This story about Bob Odenkirk and “Better Call Saul” first appeared in the Down to the Wire issue of TheWrap’s Emmy magazine.
After four seasons, Bob Odenkirk’s Jimmy McGill finally became his “Breaking Bad” alter-ego Saul Goodman, a moment that viewers had been anticipating since “Better Call Saul” began in 2015. But that moment wasn’t so big a deal to Odenkirk himself, because he felt as if he was Saul Goodman this whole time.
“I don’t think he ever really is completely Saul or completely Jimmy,” Odenkirk said. “There’s always a little bit of Jimmy inside Saul and there’s always a little bit of Saul inside Jimmy. For me, it’s navigating a constant shape-shifting and less of a feeling of having to rise.”
During Season 4, Jimmy used the “Saul Goodman” moniker when he was selling his cellphones to criminals. And in the penultimate episode, he laments to his girlfriend Kim Wexler (Rhea Seehorn) that, while he sees those same criminals as potential new business (after all, they tend to need lawyers), they only know him under his pseudonym. “I think we all have multiple sides to us — the sides that we show to our family, the sides that we show to our partner, the sides that we show to our friends, or at work,” Odenkirk said. “I just think the big, big choice is yet to come, and it’s the choice where he blows up his life.”
And Kim will be at the center of that, having witnessed firsthand the “birth” of Saul Goodman, Esq. “That has to only come when Kim is no longer attainable,” Odenkirk said, adding that he has no idea just how that will happen. “Once Kim is gone, then I think he makes a conscious choice to commit to being Saul, and living in that persona as much as he can. It will be interesting to see. I don’t know how we get there.”
Odenkirk has been nominated in the Outstanding Lead Actor in a Drama Series category for each season of “Saul,” and though he has yet to take home that elusive statue, he’s turned what was a one-note conman in “Breaking Bad” into a fully realized tragic character. “I think it’s an extraordinary performance because you think he’s a clown, and like good clowns there’s a lot of pathos underneath,” AMC Networks president of entertainment programming David Madden said. “He finds that pathos, and he finds that massive pain that has manifested in so many different directions.”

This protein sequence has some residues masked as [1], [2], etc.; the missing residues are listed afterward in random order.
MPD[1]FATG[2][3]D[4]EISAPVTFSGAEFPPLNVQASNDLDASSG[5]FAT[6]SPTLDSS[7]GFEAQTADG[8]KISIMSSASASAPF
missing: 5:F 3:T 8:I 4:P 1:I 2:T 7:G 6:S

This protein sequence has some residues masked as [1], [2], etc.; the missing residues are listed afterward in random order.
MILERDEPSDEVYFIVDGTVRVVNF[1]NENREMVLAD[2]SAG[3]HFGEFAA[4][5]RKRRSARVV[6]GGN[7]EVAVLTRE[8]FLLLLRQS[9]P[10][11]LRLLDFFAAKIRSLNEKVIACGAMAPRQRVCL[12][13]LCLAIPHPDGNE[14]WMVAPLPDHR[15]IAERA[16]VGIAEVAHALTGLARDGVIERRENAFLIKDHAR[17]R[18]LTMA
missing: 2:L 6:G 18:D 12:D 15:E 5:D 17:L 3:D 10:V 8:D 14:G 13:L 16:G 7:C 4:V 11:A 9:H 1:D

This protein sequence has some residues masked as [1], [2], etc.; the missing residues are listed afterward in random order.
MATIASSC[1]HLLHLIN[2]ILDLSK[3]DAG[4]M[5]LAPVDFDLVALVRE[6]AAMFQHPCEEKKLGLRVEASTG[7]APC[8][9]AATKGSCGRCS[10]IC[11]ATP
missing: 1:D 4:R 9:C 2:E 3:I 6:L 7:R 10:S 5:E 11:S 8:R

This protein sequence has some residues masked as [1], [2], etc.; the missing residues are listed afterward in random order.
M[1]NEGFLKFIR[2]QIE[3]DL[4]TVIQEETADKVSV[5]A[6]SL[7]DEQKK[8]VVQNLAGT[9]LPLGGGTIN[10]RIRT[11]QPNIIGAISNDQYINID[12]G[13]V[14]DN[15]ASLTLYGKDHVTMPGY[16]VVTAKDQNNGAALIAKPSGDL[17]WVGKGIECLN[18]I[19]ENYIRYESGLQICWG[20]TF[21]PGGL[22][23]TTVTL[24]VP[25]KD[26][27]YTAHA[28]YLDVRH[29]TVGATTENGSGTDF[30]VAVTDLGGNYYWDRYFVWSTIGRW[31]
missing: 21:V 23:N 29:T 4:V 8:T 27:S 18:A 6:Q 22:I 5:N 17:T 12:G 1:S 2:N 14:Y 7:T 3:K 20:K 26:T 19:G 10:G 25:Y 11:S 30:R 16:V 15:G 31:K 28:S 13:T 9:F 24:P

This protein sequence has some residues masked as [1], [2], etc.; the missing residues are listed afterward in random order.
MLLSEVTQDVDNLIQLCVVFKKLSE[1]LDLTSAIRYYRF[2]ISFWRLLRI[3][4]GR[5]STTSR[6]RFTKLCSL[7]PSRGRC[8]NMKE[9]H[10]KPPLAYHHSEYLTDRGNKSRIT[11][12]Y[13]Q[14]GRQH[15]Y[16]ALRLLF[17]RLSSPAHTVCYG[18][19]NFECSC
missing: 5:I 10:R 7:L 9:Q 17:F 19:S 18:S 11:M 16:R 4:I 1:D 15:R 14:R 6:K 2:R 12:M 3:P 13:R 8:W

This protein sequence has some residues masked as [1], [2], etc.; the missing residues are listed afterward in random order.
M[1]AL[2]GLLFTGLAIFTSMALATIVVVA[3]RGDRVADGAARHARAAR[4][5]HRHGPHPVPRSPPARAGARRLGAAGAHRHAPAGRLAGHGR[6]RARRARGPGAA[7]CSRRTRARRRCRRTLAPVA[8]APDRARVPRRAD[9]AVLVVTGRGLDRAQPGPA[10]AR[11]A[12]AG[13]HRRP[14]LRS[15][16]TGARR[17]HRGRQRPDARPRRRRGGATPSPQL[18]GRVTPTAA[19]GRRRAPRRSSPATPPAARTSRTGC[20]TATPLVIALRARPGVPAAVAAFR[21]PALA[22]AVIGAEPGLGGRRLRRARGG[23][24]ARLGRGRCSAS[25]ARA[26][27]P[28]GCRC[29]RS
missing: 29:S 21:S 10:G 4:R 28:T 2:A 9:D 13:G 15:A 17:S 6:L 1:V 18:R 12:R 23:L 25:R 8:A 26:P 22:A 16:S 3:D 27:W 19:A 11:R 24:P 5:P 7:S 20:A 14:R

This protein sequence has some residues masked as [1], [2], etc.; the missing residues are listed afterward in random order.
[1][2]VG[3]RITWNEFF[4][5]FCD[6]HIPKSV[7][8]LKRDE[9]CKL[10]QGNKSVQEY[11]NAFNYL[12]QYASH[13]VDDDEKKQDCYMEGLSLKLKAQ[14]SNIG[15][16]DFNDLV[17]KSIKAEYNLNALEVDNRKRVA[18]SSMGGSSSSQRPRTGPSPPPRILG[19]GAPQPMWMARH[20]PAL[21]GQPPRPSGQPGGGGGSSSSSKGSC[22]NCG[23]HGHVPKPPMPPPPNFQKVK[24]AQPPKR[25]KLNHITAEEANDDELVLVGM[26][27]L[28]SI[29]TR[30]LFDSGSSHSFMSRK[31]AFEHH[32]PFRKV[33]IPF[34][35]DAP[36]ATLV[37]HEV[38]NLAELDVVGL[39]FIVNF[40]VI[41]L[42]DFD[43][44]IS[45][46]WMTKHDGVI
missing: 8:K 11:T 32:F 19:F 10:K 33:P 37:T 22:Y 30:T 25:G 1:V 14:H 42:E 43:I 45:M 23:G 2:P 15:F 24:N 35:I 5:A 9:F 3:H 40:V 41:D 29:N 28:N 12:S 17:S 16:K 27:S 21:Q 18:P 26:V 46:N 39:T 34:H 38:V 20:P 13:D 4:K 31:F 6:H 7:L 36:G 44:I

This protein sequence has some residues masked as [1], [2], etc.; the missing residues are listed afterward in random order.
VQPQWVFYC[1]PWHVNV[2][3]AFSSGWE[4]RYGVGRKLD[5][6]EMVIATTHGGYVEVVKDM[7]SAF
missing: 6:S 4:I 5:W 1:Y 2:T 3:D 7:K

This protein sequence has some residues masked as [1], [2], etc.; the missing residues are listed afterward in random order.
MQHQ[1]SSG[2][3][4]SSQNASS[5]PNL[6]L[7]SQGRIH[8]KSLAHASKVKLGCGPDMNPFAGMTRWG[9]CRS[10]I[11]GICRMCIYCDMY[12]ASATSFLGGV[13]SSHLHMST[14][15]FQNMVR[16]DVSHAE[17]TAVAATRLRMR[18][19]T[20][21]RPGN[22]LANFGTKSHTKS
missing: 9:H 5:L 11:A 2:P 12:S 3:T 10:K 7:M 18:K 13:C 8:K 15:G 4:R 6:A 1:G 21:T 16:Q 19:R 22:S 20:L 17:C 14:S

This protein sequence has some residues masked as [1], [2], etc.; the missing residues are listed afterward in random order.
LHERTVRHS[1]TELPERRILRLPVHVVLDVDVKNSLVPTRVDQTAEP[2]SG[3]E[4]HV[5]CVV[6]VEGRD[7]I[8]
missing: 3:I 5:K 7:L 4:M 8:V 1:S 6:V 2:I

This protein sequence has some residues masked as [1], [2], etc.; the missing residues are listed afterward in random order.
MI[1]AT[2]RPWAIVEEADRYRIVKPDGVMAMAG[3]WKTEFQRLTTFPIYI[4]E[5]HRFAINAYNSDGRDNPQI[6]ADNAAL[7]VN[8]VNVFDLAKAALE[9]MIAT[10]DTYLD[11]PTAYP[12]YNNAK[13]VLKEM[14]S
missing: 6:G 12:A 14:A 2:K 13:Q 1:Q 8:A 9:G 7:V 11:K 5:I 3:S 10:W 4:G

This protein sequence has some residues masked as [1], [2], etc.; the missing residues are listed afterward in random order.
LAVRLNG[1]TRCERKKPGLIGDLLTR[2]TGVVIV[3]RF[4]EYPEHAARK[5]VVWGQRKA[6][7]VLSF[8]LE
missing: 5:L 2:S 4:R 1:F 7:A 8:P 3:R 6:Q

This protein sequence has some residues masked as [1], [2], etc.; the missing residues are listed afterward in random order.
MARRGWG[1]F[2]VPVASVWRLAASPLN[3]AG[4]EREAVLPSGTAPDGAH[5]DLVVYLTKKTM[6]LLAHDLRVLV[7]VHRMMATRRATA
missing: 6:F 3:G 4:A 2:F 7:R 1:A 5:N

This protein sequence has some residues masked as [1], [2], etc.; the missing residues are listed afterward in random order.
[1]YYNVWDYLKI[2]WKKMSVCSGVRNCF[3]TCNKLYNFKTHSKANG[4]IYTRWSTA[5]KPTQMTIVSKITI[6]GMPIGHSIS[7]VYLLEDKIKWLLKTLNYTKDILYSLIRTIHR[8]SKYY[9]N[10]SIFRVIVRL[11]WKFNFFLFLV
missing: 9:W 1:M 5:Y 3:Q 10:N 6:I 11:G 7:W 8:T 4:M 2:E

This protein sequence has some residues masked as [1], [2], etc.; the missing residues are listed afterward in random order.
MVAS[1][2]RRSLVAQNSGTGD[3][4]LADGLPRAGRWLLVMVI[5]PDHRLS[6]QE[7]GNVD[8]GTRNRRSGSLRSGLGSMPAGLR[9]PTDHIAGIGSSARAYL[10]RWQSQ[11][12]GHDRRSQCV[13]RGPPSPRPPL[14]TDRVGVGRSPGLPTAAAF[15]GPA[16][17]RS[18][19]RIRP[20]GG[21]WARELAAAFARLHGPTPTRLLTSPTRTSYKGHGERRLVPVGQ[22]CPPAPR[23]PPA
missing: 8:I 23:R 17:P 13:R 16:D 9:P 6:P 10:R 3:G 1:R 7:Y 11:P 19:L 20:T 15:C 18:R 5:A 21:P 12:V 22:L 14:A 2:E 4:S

And like all tragic characters, that darkness manifests as a result of anger. “He’s too angry — that’s how I perceive it,” Odenkirk said. “I perceive it as anger, about taking back the world and saying, ‘You’re never going to get me again. You’re never going to get me trying to be good again. Because I never win when I try to do the right thing.'”
Between “Breaking Bad” and “Better Call Saul,” Odenkirk has played Jimmy/Saul for a total of nine seasons, but he’s still fine with letting the writers and creators Vince Gilligan and Peter Gould call the shots on his character’s direction, even if he’ll chime in with an idea every now and then.
“They are always willing to hear what I have to say, and I often sit with Peter Gould between seasons and talk about what I think is going to happen,” he said. “I do feel like I’m inside this guy an awful lot and I have some instinct for it, but in the end I’m always surprised.”
Read more from the Down to the Wire issue of TheWrap’s Emmy magazine.
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Read original story Bob Odenkirk Explains Why That Big Moment in ‘Better Call Saul’ Wasn’t as Important as Fans Think At TheWrap